Variant: So act that your principle of action might safely be made a law for the whole world.
Immanuel Kant (Groundwork of the Metaphysics of Morals, 1785)
Metaphysics is a dark ocean without shores or lighthouse, strewn with many a philosophic wreck.
Immanuel Kant (Quoted in The Story of Philosophy, 1961)
From such crooked wood as man is made of, nothing perfectly straight can be built.
Immanuel Kant (Idea for a Universal History from a Cosmopolitan Point of View, 1784)
Through laziness and cowardice a large part of mankind, even after nature has freed them from alien guidance, gladly remain immature.
Immanuel Kant (What is Enlightenment, 1784)
Nature even in chaos cannot proceed otherwise than regularly and according to order.
Immanuel Kant (Universal Natural History and Theory of the Heavens, 1755)
It is beyond a doubt that all our knowledge that begins with experience.
Immanuel Kant (Critique of Pure Reason, 1781)
If man makes himself a worm he must not complain when he is trodden on.
Immanuel Kant (Quoted in Treasury of Thought, 1884)
Experience without theory is blind, but theory without experience is mere intellectual play.
Immanuel Kant
Reason in a creature is a faculty of widening the rules and purposes of the use of all its powers far beyond natural instinct; it acknowledges no limits to its projects. Reason itself does not work instinctively, but requires trial, practice, and instruction in order gradually to progress from one level of insight to another.
Immanuel Kant (Idea for a Universal History from a Cosmopolitan Point of View, 1784)
Happiness is not an ideal of reason, but of imagination.
Immanuel Kant (Fundamental Principles of the Metaphysics of Ethics, 1785)
Always recognize that human individuals are ends, and do not use them as means to your end.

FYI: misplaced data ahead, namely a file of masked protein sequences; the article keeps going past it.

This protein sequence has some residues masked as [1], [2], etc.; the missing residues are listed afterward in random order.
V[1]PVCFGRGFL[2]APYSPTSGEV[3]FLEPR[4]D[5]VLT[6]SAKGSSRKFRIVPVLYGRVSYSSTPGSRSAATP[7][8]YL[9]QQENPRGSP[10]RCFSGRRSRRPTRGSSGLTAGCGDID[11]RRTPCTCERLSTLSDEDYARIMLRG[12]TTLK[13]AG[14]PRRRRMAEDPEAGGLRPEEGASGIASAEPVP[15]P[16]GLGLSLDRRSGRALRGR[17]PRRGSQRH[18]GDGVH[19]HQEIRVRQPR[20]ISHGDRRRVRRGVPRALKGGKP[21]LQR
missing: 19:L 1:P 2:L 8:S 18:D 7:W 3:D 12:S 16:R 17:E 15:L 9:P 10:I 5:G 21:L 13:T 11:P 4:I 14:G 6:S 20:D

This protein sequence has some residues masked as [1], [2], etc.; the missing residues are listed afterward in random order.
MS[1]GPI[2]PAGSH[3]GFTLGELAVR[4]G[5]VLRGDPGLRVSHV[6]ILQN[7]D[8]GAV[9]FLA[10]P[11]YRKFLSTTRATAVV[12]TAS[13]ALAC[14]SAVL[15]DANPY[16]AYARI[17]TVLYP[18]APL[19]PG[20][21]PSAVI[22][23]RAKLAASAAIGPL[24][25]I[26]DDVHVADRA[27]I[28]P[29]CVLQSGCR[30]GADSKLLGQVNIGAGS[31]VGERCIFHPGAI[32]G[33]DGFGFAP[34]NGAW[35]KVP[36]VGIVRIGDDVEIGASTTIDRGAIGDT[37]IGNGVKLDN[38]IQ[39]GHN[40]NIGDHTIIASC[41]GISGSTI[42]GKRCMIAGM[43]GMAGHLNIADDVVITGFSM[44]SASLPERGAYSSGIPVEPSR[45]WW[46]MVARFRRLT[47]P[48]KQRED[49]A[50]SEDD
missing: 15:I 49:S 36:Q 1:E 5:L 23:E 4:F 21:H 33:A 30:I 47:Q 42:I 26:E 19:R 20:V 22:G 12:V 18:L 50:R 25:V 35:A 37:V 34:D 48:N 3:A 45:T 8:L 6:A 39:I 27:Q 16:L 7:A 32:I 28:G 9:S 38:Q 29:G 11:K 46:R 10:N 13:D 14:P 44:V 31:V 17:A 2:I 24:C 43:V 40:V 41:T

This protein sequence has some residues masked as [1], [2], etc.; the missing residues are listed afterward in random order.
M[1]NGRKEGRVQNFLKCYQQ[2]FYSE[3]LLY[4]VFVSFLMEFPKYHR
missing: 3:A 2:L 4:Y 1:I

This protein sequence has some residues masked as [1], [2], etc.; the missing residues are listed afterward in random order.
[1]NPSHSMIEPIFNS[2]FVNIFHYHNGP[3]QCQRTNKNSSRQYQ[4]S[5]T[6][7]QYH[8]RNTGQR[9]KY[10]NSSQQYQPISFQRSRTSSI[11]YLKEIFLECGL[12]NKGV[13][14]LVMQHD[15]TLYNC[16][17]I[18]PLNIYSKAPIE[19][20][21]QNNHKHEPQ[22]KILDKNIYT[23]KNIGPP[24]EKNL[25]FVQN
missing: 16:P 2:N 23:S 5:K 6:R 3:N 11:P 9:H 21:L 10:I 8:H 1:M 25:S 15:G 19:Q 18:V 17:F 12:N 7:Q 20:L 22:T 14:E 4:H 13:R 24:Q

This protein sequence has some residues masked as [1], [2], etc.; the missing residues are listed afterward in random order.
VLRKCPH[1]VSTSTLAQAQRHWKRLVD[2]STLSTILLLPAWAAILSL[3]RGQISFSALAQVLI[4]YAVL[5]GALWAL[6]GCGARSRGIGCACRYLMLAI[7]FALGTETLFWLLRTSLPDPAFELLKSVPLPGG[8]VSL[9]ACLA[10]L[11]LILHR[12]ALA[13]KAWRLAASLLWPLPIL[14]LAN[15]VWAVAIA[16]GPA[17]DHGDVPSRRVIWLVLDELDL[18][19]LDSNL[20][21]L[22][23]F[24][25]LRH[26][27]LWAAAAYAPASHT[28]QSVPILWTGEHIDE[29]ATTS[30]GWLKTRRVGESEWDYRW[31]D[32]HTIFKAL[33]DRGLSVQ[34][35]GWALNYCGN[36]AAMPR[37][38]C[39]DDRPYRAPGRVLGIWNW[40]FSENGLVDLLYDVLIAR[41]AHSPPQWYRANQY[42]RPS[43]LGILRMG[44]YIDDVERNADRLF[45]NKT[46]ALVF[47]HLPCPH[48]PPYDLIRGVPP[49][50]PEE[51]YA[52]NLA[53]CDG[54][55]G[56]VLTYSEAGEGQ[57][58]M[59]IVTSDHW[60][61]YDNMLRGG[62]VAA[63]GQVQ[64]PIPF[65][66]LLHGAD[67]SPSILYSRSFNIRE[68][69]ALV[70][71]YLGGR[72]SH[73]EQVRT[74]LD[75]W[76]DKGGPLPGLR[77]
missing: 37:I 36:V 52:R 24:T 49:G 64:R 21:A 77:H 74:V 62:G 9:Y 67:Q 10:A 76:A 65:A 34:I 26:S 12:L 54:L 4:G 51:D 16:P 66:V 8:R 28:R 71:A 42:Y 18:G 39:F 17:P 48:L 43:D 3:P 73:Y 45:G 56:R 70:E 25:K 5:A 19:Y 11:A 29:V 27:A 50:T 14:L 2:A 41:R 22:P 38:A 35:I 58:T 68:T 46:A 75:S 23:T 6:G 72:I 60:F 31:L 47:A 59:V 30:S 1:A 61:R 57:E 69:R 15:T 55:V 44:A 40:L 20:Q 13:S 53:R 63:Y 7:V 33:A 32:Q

Immanuel Kant
The inscrutable wisdom through which we exist is not less worthy of veneration in respect to what it denies us than in respect to what it has granted.
Immanuel Kant (Critique of Practical Reason, 1788)
Enlightenment is man's emergence from his self-incurred immaturity. Immaturity is the inability to use one's own understanding without the guidance of another. This immaturity is self-incurred if its cause is not lack of understanding, but lack of resolution and courage to use it without the guidance of another. The motto of enlightenment is therefore: Sapere aude! Have courage to use your ownunderstanding!
Immanuel Kant (What is Enlightenment, 1784)
I have no knowledge of myself as I am, but merely as I appear to myself.
Immanuel Kant (Critique of Pure Reason, 1781)
Nothing is divine but what is agreeable to reason. 
Immanuel Kant
The public use of a man's reason must be free at all times, and this alone can bring enlightenment among men...
Immanuel Kant (What is Enlightenment, 1784)
Science is organized knowledge. Wisdom is organized life.
Immanuel Kant
Man's greatest concern is to know how he shall properly fill his place in the universe and correctly understand what he must be in order to be a man.
Immanuel Kant (Quoted in The Educational Theory of Immanuel Kant, 1904)
The Door of Direct Experience: Empowering Book by Daniel Seeker on Amazon
Immanuel Kant Biography

Born: April 22, 1724
Died: February 12, 1804

Immanuel Kant was a German philosopher. His various achievements and especially his masterwork "Critique of Pure Reason" has gained him world wide fame and he has been immensly influential.

Notable Works
Critique of Pure Reason (1781)
What is Enlightenment (1784)
Groundwork of the Metaphysics of Morals (1785)
Critique of Practical Reason (1788)
Critique of Judgement (1790)
Perpetual Peace (1795)
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Reflections on Kant
One of Immanuel Kant's most important ideas is the idea of knowing. He made a important distinction about what human beings can know and what they cant know. According to Kant science was limited to what the subjective human mind and senses could access and interpret. Our knowledge was limited to what we could perceive.